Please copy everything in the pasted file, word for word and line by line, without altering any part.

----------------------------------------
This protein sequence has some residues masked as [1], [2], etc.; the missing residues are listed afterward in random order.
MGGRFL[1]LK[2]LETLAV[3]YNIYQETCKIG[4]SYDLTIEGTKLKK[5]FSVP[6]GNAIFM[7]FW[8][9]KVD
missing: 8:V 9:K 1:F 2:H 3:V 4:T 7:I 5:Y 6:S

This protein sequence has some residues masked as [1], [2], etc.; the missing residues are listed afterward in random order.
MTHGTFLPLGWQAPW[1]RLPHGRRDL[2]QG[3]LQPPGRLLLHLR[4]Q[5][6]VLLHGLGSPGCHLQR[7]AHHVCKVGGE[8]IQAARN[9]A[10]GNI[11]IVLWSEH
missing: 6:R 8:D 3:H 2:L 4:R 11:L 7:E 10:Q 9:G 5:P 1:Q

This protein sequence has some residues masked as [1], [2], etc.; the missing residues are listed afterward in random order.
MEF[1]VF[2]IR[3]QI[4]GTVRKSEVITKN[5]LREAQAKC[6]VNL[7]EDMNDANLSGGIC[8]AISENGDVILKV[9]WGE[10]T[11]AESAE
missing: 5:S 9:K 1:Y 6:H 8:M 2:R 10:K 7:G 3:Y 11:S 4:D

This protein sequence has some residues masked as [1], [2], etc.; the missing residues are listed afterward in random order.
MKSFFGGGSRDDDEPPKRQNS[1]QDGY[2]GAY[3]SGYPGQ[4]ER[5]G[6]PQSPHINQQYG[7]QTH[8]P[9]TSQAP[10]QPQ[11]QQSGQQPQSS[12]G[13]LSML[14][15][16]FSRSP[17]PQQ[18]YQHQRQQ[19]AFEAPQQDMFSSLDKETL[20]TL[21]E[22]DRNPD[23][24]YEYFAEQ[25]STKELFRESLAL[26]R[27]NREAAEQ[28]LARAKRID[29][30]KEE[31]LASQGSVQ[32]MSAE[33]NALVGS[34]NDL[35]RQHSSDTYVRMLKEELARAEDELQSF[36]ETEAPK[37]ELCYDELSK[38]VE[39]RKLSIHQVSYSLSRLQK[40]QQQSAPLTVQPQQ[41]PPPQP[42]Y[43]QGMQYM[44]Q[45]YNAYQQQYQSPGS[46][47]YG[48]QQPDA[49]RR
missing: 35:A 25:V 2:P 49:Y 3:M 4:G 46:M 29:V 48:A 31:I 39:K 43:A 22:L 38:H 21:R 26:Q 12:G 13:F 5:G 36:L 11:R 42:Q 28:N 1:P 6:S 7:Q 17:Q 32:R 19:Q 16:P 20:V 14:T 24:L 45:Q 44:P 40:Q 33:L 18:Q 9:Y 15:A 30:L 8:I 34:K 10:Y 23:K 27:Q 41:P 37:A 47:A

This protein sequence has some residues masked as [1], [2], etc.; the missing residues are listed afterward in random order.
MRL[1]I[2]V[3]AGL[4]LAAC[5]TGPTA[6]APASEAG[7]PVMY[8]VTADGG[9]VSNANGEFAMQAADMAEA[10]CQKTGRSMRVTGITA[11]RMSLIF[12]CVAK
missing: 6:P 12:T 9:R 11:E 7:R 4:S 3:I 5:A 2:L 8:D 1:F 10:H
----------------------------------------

This protein sequence has some residues masked as [1], [2], etc.; the missing residues are listed afterward in random order.
MGGRFL[1]LK[2]LETLAV[3]YNIYQETCKIG[4]SYDLTIEGTKLKK[5]FSVP[6]GNAIFM[7]FW[8][9]KVD
missing: 8:V 9:K 1:F 2:H 3:V 4:T 7:I 5:Y 6:S

This protein sequence has some residues masked as [1], [2], etc.; the missing residues are listed afterward in random order.
MTHGTFLPLGWQAPW[1]RLPHGRRDL[2]QG[3]LQPPGRLLLHLR[4]Q[5][6]VLLHGLGSPGCHLQR[7]AHHVCKVGGE[8]IQAARN[9]A[10]GNI[11]IVLWSEH
missing: 6:R 8:D 3:H 2:L 4:R 11:L 7:E 10:Q 9:G 5:P 1:Q

This protein sequence has some residues masked as [1], [2], etc.; the missing residues are listed afterward in random order.
MEF[1]VF[2]IR[3]QI[4]GTVRKSEVITKN[5]LREAQAKC[6]VNL[7]EDMNDANLSGGIC[8]AISENGDVILKV[9]WGE[10]T[11]AESAE
missing: 5:S 9:K 1:Y 6:H 8:M 2:R 10:K 7:G 3:Y 11:S 4:D

This protein sequence has some residues masked as [1], [2], etc.; the missing residues are listed afterward in random order.
MKSFFGGGSRDDDEPPKRQNS[1]QDGY[2]GAY[3]SGYPGQ[4]ER[5]G[6]PQSPHINQQYG[7]QTH[8]P[9]TSQAP[10]QPQ[11]QQSGQQPQSS[12]G[13]LSML[14][15][16]FSRSP[17]PQQ[18]YQHQRQQ[19]AFEAPQQDMFSSLDKETL[20]TL[21]E[22]DRNPD[23][24]YEYFAEQ[25]STKELFRESLAL[26]R[27]NREAAEQ[28]LARAKRID[29][30]KEE[31]LASQGSVQ[32]MSAE[33]NALVGS[34]NDL[35]RQHSSDTYVRMLKEELARAEDELQSF[36]ETEAPK[37]ELCYDELSK[38]VE[39]RKLSIHQVSYSLSRLQK[40]QQQSAPLTVQPQQ[41]PPPQP[42]Y[43]QGMQYM[44]Q[45]YNAYQQQYQSPGS[46][47]YG[48]QQPDA[49]RR
missing: 35:A 25:V 2:P 49:Y 3:M 4:G 46:M 29:V 48:A 31:I 39:K 43:A 22:L 38:H 21:R 26:Q 12:G 13:F 5:G 36:L 11:R 42:Q 28:N 1:P 6:S 7:Q 17:Q 32:R 19:Q 16:P 20:V 14:T 24:L 45:Q 44:P 40:Q 33:L 18:Q 9:Y 15:A 30:L 8:I 34:K 10:Y 23:K 27:Q 41:P 37:A 47:A

This protein sequence has some residues masked as [1], [2], etc.; the missing residues are listed afterward in random order.
MRL[1]I[2]V[3]AGL[4]LAAC[5]TGPTA[6]APASEAG[7]PVMY[8]VTADGG[9]VSNANGEFAMQAADMAEA[10]CQKTGRSMRVTGITA[11]RMSLIF[12]CVAK
missing: 6:P 12:T 9:R 11:E 7:R 4:S 3:I 5:A 2:L 8:D 1:F 10:H